Your citadel offends my navy, sir!
Unfortunately, one of the most promising benefits of modernization, railroads, is somewhat underwhelming. Admittedly, the ability to quickly ferry armies about is awesome, butrailroads are limited to specific provinces on the main island of Honshu. The central hub of the rail network is Edo (modern-day Tokyo), which just happens to be one of the two cities needed to win the game. So, victory is in your grasp before you can use the railroads to their full potential. Railroads would have been more useful if you could build them anywhere in a method similar to improving road networks in .
The real-time battles haven't changed much from the last game. However, there are some notable improvements. The modern weaponry and the new ability to call in naval fire support during land battles are great additions. You can now take direct control of artillery units from a third-person perspective. This rarely improves the unit's accuracy, but manually controlling a Gatling gun is appropriately cathartic. The navies of the period are now steamships unshackled from the whims of the winds. One particularly outstanding new vessel is the ironclad, which has the devastating ability to ram enemy ships. Unfortunately, the AI hasn't adapted to the changes and has a difficult time storming fortresses and a habit of throwing katana-wielding samurai at Gatling guns. To be fair, this occasionally works if there are enough samurai, but it usually doesn't.
When it comes to multiplayer, one of the coolest things about Fall of the Samurai is that you can play with people who only have Shogun 2. Furthermore, the expansion (and a massive Shogun 2 patch) has added 20 new maps and the ability for each side in a battle to field massive armies of up to 40 units. Additionally, the Avatar Conquest mode has been revamped so that avatars gain skills, units, and retainers appropriate to the more modern setting. The old ways of wooden practice spears and wizened monks have been replaced by modern supply corps and British naval engineers.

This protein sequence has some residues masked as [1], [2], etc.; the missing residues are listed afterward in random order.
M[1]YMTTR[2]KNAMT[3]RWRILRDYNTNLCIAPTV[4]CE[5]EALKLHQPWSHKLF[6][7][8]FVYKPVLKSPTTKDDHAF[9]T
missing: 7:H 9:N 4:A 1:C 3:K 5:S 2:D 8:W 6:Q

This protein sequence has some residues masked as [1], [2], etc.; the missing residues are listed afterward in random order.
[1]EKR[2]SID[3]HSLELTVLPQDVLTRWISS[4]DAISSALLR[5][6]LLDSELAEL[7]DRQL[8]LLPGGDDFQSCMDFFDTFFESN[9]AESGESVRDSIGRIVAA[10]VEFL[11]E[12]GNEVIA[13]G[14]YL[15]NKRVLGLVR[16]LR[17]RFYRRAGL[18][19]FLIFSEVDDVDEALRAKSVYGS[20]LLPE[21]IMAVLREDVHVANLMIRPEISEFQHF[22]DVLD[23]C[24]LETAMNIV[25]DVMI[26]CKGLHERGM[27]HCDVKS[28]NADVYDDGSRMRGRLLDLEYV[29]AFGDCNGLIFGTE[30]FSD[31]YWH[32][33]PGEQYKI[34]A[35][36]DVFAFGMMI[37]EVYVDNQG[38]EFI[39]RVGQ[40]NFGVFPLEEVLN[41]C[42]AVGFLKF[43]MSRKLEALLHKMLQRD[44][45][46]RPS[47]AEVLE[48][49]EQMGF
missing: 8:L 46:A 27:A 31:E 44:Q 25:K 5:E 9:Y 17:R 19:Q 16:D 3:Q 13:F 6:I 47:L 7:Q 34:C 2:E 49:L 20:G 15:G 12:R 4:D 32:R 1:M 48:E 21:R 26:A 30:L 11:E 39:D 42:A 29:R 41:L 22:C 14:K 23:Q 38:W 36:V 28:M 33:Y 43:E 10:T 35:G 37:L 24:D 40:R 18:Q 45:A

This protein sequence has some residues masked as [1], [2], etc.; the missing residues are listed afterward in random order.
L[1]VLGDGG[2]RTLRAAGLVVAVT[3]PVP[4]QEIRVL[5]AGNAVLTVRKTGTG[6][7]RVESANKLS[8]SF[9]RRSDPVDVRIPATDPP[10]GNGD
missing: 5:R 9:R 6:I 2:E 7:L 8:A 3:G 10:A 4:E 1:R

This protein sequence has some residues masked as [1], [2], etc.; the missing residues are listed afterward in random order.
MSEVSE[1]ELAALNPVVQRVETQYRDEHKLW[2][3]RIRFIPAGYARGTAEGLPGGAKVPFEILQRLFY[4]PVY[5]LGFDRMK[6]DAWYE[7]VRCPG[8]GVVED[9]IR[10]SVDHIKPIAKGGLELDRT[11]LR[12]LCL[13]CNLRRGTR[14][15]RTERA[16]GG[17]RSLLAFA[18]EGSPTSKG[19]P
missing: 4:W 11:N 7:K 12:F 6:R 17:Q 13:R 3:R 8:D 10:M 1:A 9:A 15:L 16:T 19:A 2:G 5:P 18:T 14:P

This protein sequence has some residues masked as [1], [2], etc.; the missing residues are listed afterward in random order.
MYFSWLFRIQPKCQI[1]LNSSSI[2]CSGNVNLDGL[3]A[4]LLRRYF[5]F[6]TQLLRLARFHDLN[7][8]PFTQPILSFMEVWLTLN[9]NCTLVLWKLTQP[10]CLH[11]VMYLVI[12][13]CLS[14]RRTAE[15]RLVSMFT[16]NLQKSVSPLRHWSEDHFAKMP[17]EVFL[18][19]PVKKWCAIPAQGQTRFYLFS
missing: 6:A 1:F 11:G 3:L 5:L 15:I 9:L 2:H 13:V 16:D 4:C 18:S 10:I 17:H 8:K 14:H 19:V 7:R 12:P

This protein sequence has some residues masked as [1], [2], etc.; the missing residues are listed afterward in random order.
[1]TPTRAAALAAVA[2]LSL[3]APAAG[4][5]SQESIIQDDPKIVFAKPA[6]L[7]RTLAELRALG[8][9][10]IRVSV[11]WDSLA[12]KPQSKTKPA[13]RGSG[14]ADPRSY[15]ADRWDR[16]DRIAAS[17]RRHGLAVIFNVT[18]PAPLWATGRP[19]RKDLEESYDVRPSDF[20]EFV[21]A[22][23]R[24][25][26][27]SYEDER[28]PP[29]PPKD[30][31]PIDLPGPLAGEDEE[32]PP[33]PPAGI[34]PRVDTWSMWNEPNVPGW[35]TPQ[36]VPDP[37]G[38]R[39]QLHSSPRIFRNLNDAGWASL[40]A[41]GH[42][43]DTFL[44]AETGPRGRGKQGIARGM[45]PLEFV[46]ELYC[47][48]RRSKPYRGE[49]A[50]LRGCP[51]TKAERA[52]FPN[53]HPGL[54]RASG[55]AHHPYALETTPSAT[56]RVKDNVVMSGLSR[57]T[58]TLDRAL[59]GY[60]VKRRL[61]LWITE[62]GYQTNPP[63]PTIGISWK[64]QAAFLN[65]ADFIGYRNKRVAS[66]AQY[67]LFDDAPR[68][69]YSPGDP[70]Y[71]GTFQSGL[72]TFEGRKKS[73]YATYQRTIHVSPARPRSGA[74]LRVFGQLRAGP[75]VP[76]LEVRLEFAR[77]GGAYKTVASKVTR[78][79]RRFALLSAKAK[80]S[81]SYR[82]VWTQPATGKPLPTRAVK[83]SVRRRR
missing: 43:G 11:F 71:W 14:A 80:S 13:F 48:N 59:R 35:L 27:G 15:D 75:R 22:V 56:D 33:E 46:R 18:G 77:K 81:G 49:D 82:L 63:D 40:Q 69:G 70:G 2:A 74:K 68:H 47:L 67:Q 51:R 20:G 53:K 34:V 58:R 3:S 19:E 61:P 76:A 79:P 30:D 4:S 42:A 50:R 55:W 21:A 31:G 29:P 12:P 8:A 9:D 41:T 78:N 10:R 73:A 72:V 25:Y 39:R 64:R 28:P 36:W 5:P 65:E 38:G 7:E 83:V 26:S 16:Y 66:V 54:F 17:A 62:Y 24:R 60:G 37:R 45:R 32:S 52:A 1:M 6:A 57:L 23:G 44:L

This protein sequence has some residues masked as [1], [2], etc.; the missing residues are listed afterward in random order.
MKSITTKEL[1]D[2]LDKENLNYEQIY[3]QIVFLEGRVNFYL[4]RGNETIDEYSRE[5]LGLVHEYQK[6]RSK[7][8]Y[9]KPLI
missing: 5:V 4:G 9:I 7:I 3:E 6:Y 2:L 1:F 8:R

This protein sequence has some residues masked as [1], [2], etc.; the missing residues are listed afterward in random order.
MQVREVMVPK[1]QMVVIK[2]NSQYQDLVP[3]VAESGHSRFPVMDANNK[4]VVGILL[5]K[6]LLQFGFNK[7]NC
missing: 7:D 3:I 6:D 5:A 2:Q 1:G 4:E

Fall of the Samurai looks as great as its predecessor and is full of interesting visual details. For example, experienced British military advisors grow larger mustaches, and master shinobi don masks that give them an almost demonic appearance. Trains travel across provinces that were undeveloped backwaters just a few years before. Furthermore, when you take direct control of an artillery unit, the camera follows the cannonball as it flies through the air toward your target. In addition to interesting details, Fall of the Samurai sports visuals as impressive as any of the other Total War games. In fact, Fall of the Samurai is beautiful whether you are watching moody nighttime battles barely illuminated by units' lanterns, the fiery naval battles, or Republican Guard infantry mowing down spear cavalry with their muzzle-loading rifles. The sound effects are likewise excellent, in keeping with the high standards of the series.
Overall, Fall of the Samurai is an exceptional stand-alone expansion that adds some welcome improvements while retaining everything that made the original game great. In fact, the only major drawback to Fall of the Samurai over Shogun 2 is that the load times are quite long. Fans of the series who want to play with ironclads, railroads, and Gatling guns shouldn't hesitate to pick it up. If, however, you haven't enjoyed the modern thrust of the series from Empire onward, then you should pass on this one.